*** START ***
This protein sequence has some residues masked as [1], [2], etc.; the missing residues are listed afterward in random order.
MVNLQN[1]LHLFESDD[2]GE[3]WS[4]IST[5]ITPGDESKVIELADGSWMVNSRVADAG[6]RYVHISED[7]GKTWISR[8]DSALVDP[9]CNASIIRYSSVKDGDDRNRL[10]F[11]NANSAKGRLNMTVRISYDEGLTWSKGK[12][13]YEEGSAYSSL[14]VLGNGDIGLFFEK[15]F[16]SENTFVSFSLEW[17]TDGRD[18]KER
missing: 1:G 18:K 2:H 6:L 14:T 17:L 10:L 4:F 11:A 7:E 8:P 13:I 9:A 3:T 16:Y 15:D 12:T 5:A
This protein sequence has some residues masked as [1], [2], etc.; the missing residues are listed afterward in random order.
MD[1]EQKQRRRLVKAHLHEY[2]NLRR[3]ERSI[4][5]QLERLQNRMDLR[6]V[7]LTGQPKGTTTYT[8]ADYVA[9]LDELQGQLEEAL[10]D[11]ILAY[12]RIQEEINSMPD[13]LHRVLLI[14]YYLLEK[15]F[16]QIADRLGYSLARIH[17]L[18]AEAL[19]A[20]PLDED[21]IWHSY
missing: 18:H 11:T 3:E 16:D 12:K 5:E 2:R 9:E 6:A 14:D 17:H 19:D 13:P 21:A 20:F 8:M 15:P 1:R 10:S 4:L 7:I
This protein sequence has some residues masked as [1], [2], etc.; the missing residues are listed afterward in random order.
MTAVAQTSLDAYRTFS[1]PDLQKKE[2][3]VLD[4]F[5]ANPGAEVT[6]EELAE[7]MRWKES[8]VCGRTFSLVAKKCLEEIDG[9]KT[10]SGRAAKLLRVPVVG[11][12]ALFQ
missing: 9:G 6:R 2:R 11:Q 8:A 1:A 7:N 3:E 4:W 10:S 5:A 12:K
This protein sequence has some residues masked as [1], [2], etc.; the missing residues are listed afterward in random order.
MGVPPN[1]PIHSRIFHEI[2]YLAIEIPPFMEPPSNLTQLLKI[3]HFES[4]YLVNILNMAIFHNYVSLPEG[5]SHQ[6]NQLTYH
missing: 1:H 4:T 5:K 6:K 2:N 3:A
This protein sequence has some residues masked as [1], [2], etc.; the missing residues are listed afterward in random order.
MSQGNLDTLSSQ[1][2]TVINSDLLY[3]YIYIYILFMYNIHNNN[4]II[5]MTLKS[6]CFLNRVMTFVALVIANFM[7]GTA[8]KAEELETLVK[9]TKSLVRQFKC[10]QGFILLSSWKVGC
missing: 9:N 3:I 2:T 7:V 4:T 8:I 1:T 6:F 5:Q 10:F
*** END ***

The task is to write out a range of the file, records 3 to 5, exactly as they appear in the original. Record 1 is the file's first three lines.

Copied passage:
This protein sequence has some residues masked as [1], [2], etc.; the missing residues are listed afterward in random order.
MTAVAQTSLDAYRTFS[1]PDLQKKE[2][3]VLD[4]F[5]ANPGAEVT[6]EELAE[7]MRWKES[8]VCGRTFSLVAKKCLEEIDG[9]KT[10]SGRAAKLLRVPVVG[11][12]ALFQ
missing: 9:G 6:R 2:R 11:Q 8:A 1:A 7:N 3:E 4:W 10:S 5:A 12:K
This protein sequence has some residues masked as [1], [2], etc.; the missing residues are listed afterward in random order.
MGVPPN[1]PIHSRIFHEI[2]YLAIEIPPFMEPPSNLTQLLKI[3]HFES[4]YLVNILNMAIFHNYVSLPEG[5]SHQ[6]NQLTYH
missing: 1:H 4:T 5:K 6:K 2:N 3:A
This protein sequence has some residues masked as [1], [2], etc.; the missing residues are listed afterward in random order.
MSQGNLDTLSSQ[1][2]TVINSDLLY[3]YIYIYILFMYNIHNNN[4]II[5]MTLKS[6]CFLNRVMTFVALVIANFM[7]GTA[8]KAEELETLVK[9]TKSLVRQFKC[10]QGFILLSSWKVGC
missing: 9:N 3:I 2:T 7:V 4:T 8:I 1:T 6:F 5:Q 10:F